The original seal adopted in 1755 bore the abbreviated inscription Sine Moribus Vanae, and succeeding seals bore either this version or no motto at all. In less official usage the motto was evidently rendered as Leges sine Moribus vanae, as in a bookplate of the library employed before 1829. Near the end of the nineteenth century, a wag translated the motto on the seal as “loose women without morals,” which so distressed the Trustees that when the seal was rather radically redesigned in 1899 the word Literae was inserted so that the motto read Literae sine Moribus vanae.
The Committee on University Seal and a Coat of Arms in 1932 recommended and the Trustees adopted the following resolution, officially restoring Leges sine Moribus vanae as the University motto:
“WHEREAS, the design of the University seal now in use, since 1900, seems confused and in other ways not entirely satisfactory,
THEREFORE, BE IT RESOLVED, That the Committee on University Seal, appointed by the Board of Trustees on Jun 9, 1930, be requested to design a new Seal, to contain the wording and general arrangement of the original Seal of 1755; namely, around the outer border, the words Universitas Pennsylvaniensis, in a minor position the original quotation Leges sine Moribus vanae, in the center, on a desk or table, a pile of seven books marked as follows:
It was in this session that the Trustees also approved the design for the arms.
In 1956 an informally constituted faculty committee which studied the wording of the motto commented as follows:
“On the matter of the University motto we are in complete and solid agreement that it must not be changed from the original form which was apparently LEGES SINE MORIBUS VANAE. Whatever the choice of words on the first seal of the University may have been, it is clear that they were chosen from the sentence, quid leges sine moribus vanae proficiunt, which Provost Smith had taken from Horace, Odes 3, 24, 35-36. It is natural to suppose that this sentence was reduced to the words sine moribus vanae by a designer or engraver in order to adapt the rather long sentence to a brevity appropriate to heraldic style, where three words are often the limit, as may be seen in mottoes such as lux et veritas, e pluribus unum and the like. This abbreviation was, however, too radical since it omitted the substantive (leges) to which the prepositional phrase (sine moribus) and the adjective (vanae) applied. The simple and logical remedy was to restore the word leges, as was done.
The word literae cannot be substituted for leges without doing obvious violence to the famous quotation. The substitution does not seem to us necessary or, indeed, even desirable. The sense of the passage in Horace is, ‘Of what avail are empty laws without (good) mores?’ This was said by Horace in the light of Augustus’ attempt to lead the Roman people back to the ways of life that had made and kept them great, and probably reflects the thought Ennius expressed in the line, moribus antiquis res stat Romana virisque (the Roman state is founded on its ancient mores and its men).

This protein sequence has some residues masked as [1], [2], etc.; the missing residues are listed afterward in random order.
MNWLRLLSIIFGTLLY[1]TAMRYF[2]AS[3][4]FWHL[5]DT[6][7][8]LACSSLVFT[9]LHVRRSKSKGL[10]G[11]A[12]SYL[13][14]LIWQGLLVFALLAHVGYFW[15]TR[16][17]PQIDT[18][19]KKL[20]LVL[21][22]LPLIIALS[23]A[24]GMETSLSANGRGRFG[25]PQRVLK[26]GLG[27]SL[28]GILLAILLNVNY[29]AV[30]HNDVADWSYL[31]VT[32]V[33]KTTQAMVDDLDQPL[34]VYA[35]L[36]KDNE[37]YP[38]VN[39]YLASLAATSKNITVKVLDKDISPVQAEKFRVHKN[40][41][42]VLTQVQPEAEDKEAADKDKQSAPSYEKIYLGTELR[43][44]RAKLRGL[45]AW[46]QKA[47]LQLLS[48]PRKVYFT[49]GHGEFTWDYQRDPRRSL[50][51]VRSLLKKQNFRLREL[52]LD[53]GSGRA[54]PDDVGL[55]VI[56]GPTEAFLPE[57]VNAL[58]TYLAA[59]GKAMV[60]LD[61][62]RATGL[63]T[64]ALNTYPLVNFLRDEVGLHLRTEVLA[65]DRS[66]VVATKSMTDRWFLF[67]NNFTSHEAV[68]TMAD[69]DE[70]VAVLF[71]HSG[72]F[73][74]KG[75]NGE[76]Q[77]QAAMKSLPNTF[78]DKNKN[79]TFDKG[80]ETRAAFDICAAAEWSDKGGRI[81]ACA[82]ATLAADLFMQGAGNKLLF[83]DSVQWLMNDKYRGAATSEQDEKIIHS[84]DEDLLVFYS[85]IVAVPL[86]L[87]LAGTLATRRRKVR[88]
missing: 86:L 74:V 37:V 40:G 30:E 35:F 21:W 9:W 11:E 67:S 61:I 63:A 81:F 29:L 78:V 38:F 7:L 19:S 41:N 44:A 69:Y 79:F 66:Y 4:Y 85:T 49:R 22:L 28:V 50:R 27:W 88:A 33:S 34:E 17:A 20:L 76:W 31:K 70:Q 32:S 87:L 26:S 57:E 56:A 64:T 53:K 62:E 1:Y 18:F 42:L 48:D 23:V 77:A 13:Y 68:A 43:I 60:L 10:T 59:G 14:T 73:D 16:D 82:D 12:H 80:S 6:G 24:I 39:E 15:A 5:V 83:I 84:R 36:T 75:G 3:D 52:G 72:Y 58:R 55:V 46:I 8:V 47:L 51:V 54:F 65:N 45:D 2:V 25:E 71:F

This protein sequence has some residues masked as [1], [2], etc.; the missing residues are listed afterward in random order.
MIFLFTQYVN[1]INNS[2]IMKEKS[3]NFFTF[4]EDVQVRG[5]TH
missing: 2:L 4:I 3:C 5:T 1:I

This ancient concept, far from laying stress on law, rather deprecates law when it is not founded upon and supported by sound morals in the body politic to which it applies. This stress seems to us a significant one in any age and a particularly appropriate one for an institution of higher learning in our own time.”
Use of the Arms
The arms find considerable use as a decoration on jewelry, stationery, furniture, glassware, flags and pennants, and wall plaques. But however and wherever used, they should be treated with dignity, and this can be the only test as to whether the use of the arms is appropriate in a given case.
The shape of the shield may be varied somewhat for different applications, but the interior elements must not be altered in design or proportion. The arms may not be combined on the same shield with other arms. Embellishments such as stylized leaves may surround the shield, dignity and good taste being the best tests of appropriateness.
The arms may be used alone, but are customarily associated with the motto Leges sine Moribus vanae. The motto is ordinarily set forth in a scroll below the shield but in some applications is set in a circular pattern around the shield. In the latter usage there is commonly also an outer ring bearing the words Universitas Pennsylvaniensis 1740. The first word is sometimes rendered in the genitive, Universitatis, to give the meaning … (arms) of the University of Pennsylvania.
It should be noted that when the arms are reproduced in black and white, parallel vertical lines should appear in the chief (upper portion) to represent gules (red), and parallel horizontal lines should appear in the chevron to describe azure (blue). The dolphin, open books, field (lower portion less the chevron) and plates (round spaces within the chevron) are rendered argent (white or silver). In color reproduction, the chief should be red and the chevron blue, with no parallel lines since they merely denote the colors when color is not used.